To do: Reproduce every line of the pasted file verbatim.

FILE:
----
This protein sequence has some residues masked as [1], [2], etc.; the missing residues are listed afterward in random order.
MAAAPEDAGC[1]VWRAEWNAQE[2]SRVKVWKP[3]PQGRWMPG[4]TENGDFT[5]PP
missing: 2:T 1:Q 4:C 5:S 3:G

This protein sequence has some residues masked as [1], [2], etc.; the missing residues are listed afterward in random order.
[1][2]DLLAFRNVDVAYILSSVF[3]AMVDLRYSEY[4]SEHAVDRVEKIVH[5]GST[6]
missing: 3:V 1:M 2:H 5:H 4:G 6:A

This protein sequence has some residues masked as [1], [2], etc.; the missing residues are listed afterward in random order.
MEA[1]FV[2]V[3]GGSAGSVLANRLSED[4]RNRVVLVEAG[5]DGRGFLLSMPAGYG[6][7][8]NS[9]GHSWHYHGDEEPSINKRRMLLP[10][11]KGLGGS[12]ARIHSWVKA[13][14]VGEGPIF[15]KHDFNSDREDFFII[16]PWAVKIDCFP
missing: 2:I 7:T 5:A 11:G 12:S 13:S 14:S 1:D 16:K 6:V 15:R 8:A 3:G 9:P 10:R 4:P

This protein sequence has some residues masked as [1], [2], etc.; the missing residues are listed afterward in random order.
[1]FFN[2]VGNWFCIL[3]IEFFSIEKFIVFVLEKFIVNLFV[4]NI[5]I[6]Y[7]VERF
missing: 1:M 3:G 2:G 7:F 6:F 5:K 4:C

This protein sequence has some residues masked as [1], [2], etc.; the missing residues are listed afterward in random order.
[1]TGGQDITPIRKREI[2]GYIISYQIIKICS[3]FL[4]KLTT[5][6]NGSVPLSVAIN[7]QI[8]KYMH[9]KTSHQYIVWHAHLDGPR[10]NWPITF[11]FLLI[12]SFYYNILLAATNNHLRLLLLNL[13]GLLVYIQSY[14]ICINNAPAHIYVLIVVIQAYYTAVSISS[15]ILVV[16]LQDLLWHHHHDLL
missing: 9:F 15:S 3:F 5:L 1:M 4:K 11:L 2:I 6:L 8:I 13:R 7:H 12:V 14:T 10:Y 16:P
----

This protein sequence has some residues masked as [1], [2], etc.; the missing residues are listed afterward in random order.
MAAAPEDAGC[1]VWRAEWNAQE[2]SRVKVWKP[3]PQGRWMPG[4]TENGDFT[5]PP
missing: 2:T 1:Q 4:C 5:S 3:G

This protein sequence has some residues masked as [1], [2], etc.; the missing residues are listed afterward in random order.
[1][2]DLLAFRNVDVAYILSSVF[3]AMVDLRYSEY[4]SEHAVDRVEKIVH[5]GST[6]
missing: 3:V 1:M 2:H 5:H 4:G 6:A

This protein sequence has some residues masked as [1], [2], etc.; the missing residues are listed afterward in random order.
MEA[1]FV[2]V[3]GGSAGSVLANRLSED[4]RNRVVLVEAG[5]DGRGFLLSMPAGYG[6][7][8]NS[9]GHSWHYHGDEEPSINKRRMLLP[10][11]KGLGGS[12]ARIHSWVKA[13][14]VGEGPIF[15]KHDFNSDREDFFII[16]PWAVKIDCFP
missing: 2:I 7:T 5:A 11:G 12:S 13:S 14:S 1:D 16:K 6:V 15:R 8:A 3:G 9:P 10:R 4:P

This protein sequence has some residues masked as [1], [2], etc.; the missing residues are listed afterward in random order.
[1]FFN[2]VGNWFCIL[3]IEFFSIEKFIVFVLEKFIVNLFV[4]NI[5]I[6]Y[7]VERF
missing: 1:M 3:G 2:G 7:F 6:F 5:K 4:C

This protein sequence has some residues masked as [1], [2], etc.; the missing residues are listed afterward in random order.
[1]TGGQDITPIRKREI[2]GYIISYQIIKICS[3]FL[4]KLTT[5][6]NGSVPLSVAIN[7]QI[8]KYMH[9]KTSHQYIVWHAHLDGPR[10]NWPITF[11]FLLI[12]SFYYNILLAATNNHLRLLLLNL[13]GLLVYIQSY[14]ICINNAPAHIYVLIVVIQAYYTAVSISS[15]ILVV[16]LQDLLWHHHHDLL
missing: 9:F 15:S 3:F 5:L 1:M 4:K 11:L 2:I 6:L 8:I 13:R 7:H 12:V 14:T 10:Y 16:P